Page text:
The Tax Management Transfer Pricing Report ™ provides news and analysis on U.S. and international governments’ tax policies regarding intercompany transfer pricing.
By Steven B. Gorin, Esq.
Thompson Coburn LLP, St. Louis, MO
When are reformations respected to determine the life expectancy used under the required minimum distribution rules of §401(a)(9)?
Regs. §1.401(a)(9)-4, Q&A-4, provides that an employee's designated beneficiary will be determined based on the beneficiaries designated as of the date of death who remain beneficiaries as of September 30 of the calendar year following the calendar year of the date of death.
PLRs 200616039, 200616040 and 200616041 approved reformations of beneficiary designations. In those cases, the decedent had transferred his IRA from one provider to another. The decedent asked the IRA provider to make sure that the beneficiary designation on the new IRA was the same as the old. However, the new IRA beneficiary designation failed to include the contingent beneficiary named on the original IRA. The IRS allowed the beneficiary designation to be reformed to include the contingent beneficiary to facilitate disclaimer planning.
PLR 200742026 did not allow a reformation to be respected. The decedent had changed beneficiary designations for an IRA a few times, and the last change did not include a contingent beneficiary. The primary beneficiary predeceased the decedent, and the eventual beneficiaries had not been named. Thus, no beneficiaries were designated as of the date of death.
PLR 201021038 involved a trust with a lot of provisions that were not worked out before death. This seemed more like a prospective modification than like a reformation fixing a mistake. The policy should be that one takes a pool of existing beneficiaries and eliminate some through a reformation, allowing one to whittle down the beneficiaries to whoever is left on the September 30 beneficiary designation date. What seemed to disturb the IRS was that the trust as originally drafted did not qualify as a designated beneficiary at all, although it did include beneficiaries who would qualify in their own right. Perhaps, if the trust itself had qualified as a designated beneficiary before any modification was contemplated and the modification served merely to eliminate older beneficiaries, the IRS might have approved the ruling.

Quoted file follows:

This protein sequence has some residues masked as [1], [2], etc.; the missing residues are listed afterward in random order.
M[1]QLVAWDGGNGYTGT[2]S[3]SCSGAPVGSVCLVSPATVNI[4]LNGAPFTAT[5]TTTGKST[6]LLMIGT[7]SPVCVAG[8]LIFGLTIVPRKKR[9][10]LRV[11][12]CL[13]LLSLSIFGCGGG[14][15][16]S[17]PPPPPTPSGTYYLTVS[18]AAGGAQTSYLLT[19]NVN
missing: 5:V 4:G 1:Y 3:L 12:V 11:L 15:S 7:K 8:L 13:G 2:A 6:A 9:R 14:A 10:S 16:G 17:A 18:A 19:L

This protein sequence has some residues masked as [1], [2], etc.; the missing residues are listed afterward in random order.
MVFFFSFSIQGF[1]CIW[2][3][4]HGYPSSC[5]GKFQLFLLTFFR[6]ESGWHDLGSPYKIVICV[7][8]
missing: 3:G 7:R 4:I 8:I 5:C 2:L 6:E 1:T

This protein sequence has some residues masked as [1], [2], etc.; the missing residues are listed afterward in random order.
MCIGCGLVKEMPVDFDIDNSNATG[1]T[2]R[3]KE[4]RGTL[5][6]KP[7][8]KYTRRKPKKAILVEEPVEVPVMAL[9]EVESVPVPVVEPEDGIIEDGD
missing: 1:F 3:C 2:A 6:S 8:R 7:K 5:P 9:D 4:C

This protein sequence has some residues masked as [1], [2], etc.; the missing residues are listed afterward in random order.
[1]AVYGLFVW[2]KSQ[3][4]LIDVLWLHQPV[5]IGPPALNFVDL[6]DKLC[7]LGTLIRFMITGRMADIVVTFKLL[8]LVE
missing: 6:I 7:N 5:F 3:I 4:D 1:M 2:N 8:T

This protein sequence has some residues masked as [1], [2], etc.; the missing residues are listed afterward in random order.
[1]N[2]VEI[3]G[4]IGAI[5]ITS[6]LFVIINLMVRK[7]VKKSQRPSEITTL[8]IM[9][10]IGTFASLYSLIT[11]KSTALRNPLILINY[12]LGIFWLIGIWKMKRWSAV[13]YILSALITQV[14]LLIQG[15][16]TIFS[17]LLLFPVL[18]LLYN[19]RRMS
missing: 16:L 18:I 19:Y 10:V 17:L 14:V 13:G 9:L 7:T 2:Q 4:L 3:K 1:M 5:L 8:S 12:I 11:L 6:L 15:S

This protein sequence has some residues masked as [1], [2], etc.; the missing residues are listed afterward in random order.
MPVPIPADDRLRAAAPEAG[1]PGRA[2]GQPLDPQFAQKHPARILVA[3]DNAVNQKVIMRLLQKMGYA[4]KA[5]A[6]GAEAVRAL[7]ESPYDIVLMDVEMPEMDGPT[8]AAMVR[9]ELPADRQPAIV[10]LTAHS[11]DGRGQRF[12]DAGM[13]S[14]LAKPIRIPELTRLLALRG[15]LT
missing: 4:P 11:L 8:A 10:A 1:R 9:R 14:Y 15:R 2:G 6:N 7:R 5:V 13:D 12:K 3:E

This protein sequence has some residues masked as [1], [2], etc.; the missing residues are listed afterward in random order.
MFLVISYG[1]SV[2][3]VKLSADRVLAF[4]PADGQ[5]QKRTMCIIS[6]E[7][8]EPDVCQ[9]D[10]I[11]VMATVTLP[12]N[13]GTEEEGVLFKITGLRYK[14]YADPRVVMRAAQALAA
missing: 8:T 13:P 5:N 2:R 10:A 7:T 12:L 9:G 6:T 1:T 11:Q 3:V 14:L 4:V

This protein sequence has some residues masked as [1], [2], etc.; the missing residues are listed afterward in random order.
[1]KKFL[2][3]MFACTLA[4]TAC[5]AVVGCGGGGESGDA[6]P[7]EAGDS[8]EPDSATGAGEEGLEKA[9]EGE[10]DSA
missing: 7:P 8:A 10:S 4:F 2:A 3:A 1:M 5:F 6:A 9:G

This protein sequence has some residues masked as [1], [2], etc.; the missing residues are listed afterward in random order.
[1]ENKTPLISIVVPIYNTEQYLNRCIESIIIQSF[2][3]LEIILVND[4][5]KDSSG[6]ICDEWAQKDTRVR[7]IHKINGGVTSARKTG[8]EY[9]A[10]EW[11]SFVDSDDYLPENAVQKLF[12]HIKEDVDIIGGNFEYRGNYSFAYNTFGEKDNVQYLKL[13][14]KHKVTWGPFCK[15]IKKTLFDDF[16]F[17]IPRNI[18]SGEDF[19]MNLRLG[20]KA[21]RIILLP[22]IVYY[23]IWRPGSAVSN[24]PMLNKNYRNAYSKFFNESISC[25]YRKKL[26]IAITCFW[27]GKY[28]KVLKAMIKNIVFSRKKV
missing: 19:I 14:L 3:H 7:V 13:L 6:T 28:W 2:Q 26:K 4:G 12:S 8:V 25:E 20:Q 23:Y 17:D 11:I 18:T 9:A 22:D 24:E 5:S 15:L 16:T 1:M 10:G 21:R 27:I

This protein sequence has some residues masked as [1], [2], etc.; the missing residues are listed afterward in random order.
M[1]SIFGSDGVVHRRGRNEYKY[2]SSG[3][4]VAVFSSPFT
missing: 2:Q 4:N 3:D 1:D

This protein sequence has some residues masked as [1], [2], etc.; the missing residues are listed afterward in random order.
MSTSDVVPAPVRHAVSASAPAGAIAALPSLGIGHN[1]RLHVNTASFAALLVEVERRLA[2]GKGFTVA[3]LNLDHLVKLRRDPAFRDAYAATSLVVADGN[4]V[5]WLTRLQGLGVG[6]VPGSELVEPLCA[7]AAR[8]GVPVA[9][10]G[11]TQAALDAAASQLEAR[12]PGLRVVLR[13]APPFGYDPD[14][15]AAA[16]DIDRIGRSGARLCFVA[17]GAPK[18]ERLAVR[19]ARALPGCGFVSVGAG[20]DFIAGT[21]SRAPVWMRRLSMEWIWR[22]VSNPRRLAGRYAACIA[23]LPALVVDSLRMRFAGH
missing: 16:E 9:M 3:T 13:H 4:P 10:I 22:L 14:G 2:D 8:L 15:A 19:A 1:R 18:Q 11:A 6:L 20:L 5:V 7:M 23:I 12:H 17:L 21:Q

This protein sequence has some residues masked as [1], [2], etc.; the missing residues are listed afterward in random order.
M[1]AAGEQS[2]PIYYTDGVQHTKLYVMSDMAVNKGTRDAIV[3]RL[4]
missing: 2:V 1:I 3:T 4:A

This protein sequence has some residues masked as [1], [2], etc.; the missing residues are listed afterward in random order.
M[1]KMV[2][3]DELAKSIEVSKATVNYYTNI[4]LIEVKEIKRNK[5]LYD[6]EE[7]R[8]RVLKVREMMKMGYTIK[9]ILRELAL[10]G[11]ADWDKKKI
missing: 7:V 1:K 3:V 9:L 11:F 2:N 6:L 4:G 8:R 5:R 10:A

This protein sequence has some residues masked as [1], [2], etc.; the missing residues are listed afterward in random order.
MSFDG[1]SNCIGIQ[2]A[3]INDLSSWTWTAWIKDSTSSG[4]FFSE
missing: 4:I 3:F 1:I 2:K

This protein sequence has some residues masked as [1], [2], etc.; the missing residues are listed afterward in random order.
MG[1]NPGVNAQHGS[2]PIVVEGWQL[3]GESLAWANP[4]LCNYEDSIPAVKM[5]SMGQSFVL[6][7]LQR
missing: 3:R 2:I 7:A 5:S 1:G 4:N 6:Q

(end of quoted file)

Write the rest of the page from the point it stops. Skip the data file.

One should not attempt to over-engineer a trust's provisions when beneficiary designations under the required minimum distributions are needed. Be sure that the trust qualifies as written, then use post-mortem planning as a tool to obtain a more satisfactory result, not to fix a defective trust.
For more information, in BNA's Tax Management Portfolios, see Wojnaroski, 821 T.M., Federal Tax Issues of Employee Plan and Commercial Annuities, and Bosley and Hutzelman, 370 T.M., Qualified Plans — Taxation of Distributions, and in Tax Practice Series, see ¶5520, Plan Qualification Requirements.
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